Monday Article #6: 3D Bioprinting: A technology that could print tissues and organs?
Do you know how many lives are lost every day waiting for an organ in the transplantation cube? And how many years of average do you think it takes to bring a drug from lab bench to market?
Current problems that we face in medical industry
The organ donation statistics reported by Health resources and services administration (HRSA) shows that there are almost 100,000 to 200,000 of men, women and children on the national transplant waiting list, and at least 17 people die each day due to end-stage organ failure, or die before an organ becomes available. This organ shortage crisis has deprived thousands of patients of a new and better quality of life and has caused a substantial increase in the cost of alternative medical care such as dialysis. Even though the patients undergo alternative treatments or medications, their life span and survival rate depends on how the body responds to medication. Besides that, there are limitations of only several patient responding well towards the treatment or medications as they have unacceptable side effects. These leads to the urgency of new drug development or repurposing. However, it takes an average of 12 years for an experimental drug to progress from bench to market, according to the US Food and Drug Administration (FDA). It is therefore, timely to consider how new technologies, namely functional genomics or the integration of technologies from the fields of engineering, specifically on biomaterials science can help to speed up drug development and make it more efficient.
3D Bioprinting and its application
3D Bioprinting, is a process of fabricating cell-laden bioinks into functional tissue constructs and organs from 3D digital models. It is an additive manufacturing process which is similar to 3D printing. However, instead of printing with plastics, 3D bioprinting prints with cells and biomaterials to create organ-like tissue structures.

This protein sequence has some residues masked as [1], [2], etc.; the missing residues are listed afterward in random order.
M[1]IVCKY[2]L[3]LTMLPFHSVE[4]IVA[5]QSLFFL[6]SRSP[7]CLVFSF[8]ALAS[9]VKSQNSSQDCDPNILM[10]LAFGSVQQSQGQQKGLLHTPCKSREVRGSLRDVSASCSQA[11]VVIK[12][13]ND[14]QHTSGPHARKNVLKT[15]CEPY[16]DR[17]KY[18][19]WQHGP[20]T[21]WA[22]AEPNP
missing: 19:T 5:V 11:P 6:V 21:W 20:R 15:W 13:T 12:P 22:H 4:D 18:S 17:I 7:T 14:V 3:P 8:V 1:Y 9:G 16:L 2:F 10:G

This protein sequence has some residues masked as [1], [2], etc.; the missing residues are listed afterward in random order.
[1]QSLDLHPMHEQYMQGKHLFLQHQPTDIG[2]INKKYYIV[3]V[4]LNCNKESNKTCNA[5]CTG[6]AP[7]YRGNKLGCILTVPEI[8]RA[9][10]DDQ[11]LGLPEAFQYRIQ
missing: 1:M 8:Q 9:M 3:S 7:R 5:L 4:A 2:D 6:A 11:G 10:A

Given its potential to fabricate three-dimensional biomimetic functional tissue constructs, 3D Bioprinting has multi-fold application in the healthcare sector, including disease modelling, drug discovery and testing, high-throughput screening, and regenerative medicine.
Though bioprinting of fully functional organs are still being researched more, considerable progress has been made to realize the greater goal of organ printing. Bioprinted tissues could be used as in vitro testing. Given the ethical concerns surrounding animal testing and the high cost involved, bioprinting is a viable alternate.
In pharmaceutical research, bioprinting could be used as in vitro models for testing of drug efficacy, toxicity, chemotherapy or chemo-resistance to reduce the high cost and shorten the time of drug discovery.
Steps in 3D Bioprinting
The process follows a general outline in the form of three basic steps as shown in figure 1 and 2: Preparatory phase, Printing phase and Post-handling.
Preparatory phase is the designing of anatomically accurate 3D models via computer graphics software such as CAD/CAM and rendering it into stack of 2D layers of user-demarcated thickness which will be fed into the bioprinter for printing. This step also included the material or bio-ink selection.
The processing step involves the actual printing of the tissues by additive manufacturing techniques.
Post-processing refers to the maturation of the fabricated construct in a bioreaction and its structural and functional characterization.